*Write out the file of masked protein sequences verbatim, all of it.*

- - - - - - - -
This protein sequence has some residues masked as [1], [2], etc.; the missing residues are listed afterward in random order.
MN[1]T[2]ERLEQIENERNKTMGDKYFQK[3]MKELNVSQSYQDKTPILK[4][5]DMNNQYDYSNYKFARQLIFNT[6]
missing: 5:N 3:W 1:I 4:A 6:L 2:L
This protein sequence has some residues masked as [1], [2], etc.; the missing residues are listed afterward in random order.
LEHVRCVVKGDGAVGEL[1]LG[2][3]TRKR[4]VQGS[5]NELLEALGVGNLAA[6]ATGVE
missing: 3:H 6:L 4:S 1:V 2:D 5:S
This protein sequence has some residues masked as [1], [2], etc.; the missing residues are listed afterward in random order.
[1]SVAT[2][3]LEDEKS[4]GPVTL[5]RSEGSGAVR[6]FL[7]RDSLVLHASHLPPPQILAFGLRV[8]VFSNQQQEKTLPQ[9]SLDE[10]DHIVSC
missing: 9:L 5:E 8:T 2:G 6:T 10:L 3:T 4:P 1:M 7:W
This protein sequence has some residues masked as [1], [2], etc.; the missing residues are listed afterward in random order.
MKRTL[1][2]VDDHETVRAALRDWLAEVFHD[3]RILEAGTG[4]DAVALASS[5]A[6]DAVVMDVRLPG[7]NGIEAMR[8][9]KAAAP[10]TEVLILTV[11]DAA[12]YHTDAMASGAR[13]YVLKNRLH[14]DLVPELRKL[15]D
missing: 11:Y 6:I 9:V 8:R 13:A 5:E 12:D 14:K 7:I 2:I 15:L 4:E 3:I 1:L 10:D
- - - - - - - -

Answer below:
This protein sequence has some residues masked as [1], [2], etc.; the missing residues are listed afterward in random order.
MN[1]T[2]ERLEQIENERNKTMGDKYFQK[3]MKELNVSQSYQDKTPILK[4][5]DMNNQYDYSNYKFARQLIFNT[6]
missing: 5:N 3:W 1:I 4:A 6:L 2:L
This protein sequence has some residues masked as [1], [2], etc.; the missing residues are listed afterward in random order.
LEHVRCVVKGDGAVGEL[1]LG[2][3]TRKR[4]VQGS[5]NELLEALGVGNLAA[6]ATGVE
missing: 3:H 6:L 4:S 1:V 2:D 5:S
This protein sequence has some residues masked as [1], [2], etc.; the missing residues are listed afterward in random order.
[1]SVAT[2][3]LEDEKS[4]GPVTL[5]RSEGSGAVR[6]FL[7]RDSLVLHASHLPPPQILAFGLRV[8]VFSNQQQEKTLPQ[9]SLDE[10]DHIVSC
missing: 9:L 5:E 8:T 2:G 6:T 10:L 3:T 4:P 1:M 7:W
This protein sequence has some residues masked as [1], [2], etc.; the missing residues are listed afterward in random order.
MKRTL[1][2]VDDHETVRAALRDWLAEVFHD[3]RILEAGTG[4]DAVALASS[5]A[6]DAVVMDVRLPG[7]NGIEAMR[8][9]KAAAP[10]TEVLILTV[11]DAA[12]YHTDAMASGAR[13]YVLKNRLH[14]DLVPELRKL[15]D
missing: 11:Y 6:I 9:V 8:R 13:A 5:E 12:D 14:K 7:I 2:I 15:L 4:E 3:I 1:L 10:D